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Apollo Civic Theatre's '12 Angry Men'

April 04, 2002|BY KEVIN CLAPP

kevinc@herald-mail.com

Tami McDonald has a mystery to solve: The Case of the Missing Masking Tape.

Now, it doesn't take Perry Mason to deduce that the roll, needed to mark where chairs should be on stage, is on a table in plain view.

If only the drama about to unfold on the Apollo Civic Theatre boards were as easy to reconcile. But then, what kind of dramatic tension results from having everyone in agreement?

In "12 Angry Men," debuting Friday, a lone dissonant voice is all that is keeping a tired jury from escaping the cramped, furnace-like deliberation room on a sweltering summer day.

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As hot as conditions are outside, the one holdout, Juror No. 8, ensures it will be hotter under the collars of these 12 men assembled to determine the guilt or innocence of a man accused of killing his father.

"I pretty much know if I had been on the jury on this case, I would have been one of the 11 that said guilty," says McDonald, the show's director. "Anytime I see something that challenges the way I would think, I enjoy it."

This production of the play by Reginald Rose certainly provides ample opportunity for introspection. As perceptions of truth and justice are peeled back, they reveal festering personal wounds that may or may not be informing deliberations.

In the spare jury room - Vienna brown walls with dark brown trim; a water cooler, flag and coat rack situated in various corners; a coffee pot set on a table against the back wall - tensions are mounting as the dozen jurors begin to hash out their differences.

Best known for its film incarnations - Henry Fonda and Jack Lemmon have each portrayed the soul-searching Juror No. 8 - the drama's pedigree does not cast as long a shadow on this production as one might think.

Charles Boyce, the Frederick, Md.-based actor portraying Juror No. 8, has purposely stayed away from the films to prevent those performances from informing his own.

After previous roles as John Hancock in McDonald's "1776" and Oberon in "A Midsummer Night's Dream," he says it feels good to inhabit a character he can add shading to without fear of reprisal.

"It's the way I think I'd be. Even if I didn't say my piece, it's what I'd be thinking," Boyce says. "With Oberon, you already know who he is and you know who John Hancock is. This is more of an everyman. I can put more of a characterization into it."

With McDonald taking notes from a first row seat, Boyce is under siege from 11 agitated men who all want to go home after six days of being stuck listening to testimony.

Convinced the defendant is guilty, their voices rise in agitation at the prospect of indulging Boyce's sole holdout vote.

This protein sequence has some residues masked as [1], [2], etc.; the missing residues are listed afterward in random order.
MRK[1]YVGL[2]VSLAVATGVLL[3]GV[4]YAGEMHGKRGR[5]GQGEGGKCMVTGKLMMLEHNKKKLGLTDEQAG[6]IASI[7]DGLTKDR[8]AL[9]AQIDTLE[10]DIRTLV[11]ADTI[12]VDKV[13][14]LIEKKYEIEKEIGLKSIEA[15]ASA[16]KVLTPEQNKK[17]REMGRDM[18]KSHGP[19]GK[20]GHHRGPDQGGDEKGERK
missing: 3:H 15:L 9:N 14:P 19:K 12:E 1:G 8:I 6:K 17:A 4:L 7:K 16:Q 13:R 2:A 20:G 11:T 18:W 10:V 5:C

Leading the charge is Juror No. 3. In his first acting role, Paul E. Bronner Jr. remembers less about the characterizations from the movies and more the tenor of the jury room: a claustrophobic cell with tempers flaring.

"He is an angry man, a lonely man," Bronner says of his character. "He hates the world, but deep inside he's angry with himself so he lashes out at the whole world and has created a shell around himself."

The battle of wills creates a palpable tension wrought tighter with each passing moment.

"There are a lot of strong personalities, which is good for the play because it's supposed to be that kind of play," Boyce says. "It's not hard to get the tension up. It's hard to maintain the tension."

Luckily, the confines of the stage help maintain a prickly, taught mood. But those same claustrophobic conditions create a challenge for McDonald.

To make the cerebral, dialogue-heavy show hum, she's been manipulating actors around the set's jury table centerpiece. Actors are always getting up to stretch, take off coats, grab a cup of coffee or stare out of the room's single window.

Reviewing evidence leads to role-playing exercises that work twofold by advancing the plot and providing an opportunity to engage the audience in more physical action scenes.

Still, the director doesn't lament the play's 12-people-stuck-in-a-room premise.

"It's a plus," McDonald says. "It's helped make the men understand it's all about the acting. There are no costumes to save them, no fancy sets to save them."

Bronner likens his approach to acting to a previous singing career.

"It's not what you sing, it's how you sing it. And with acting it's not what you say, it's how you say it," he says. "I thought the most challenging thing would be remembering lines, but that's not it. It's satisfying myself."

McDonald has always enjoyed depictions of the judicial process; her favorite scene in the Christmas season classic "Miracle on 34th Street," for instance, takes place in a courtroom.

Provided her cast members acquit themselves well, and she has a feeling they will, she's betting audiences will be as enthralled as she is.

"The systematic disassembling of the whole process and how (Juror No. 8) convinces this jury is just a fascinating process to me," McDonald says. "The fact that it's done so skillfully is so fascinating to me."

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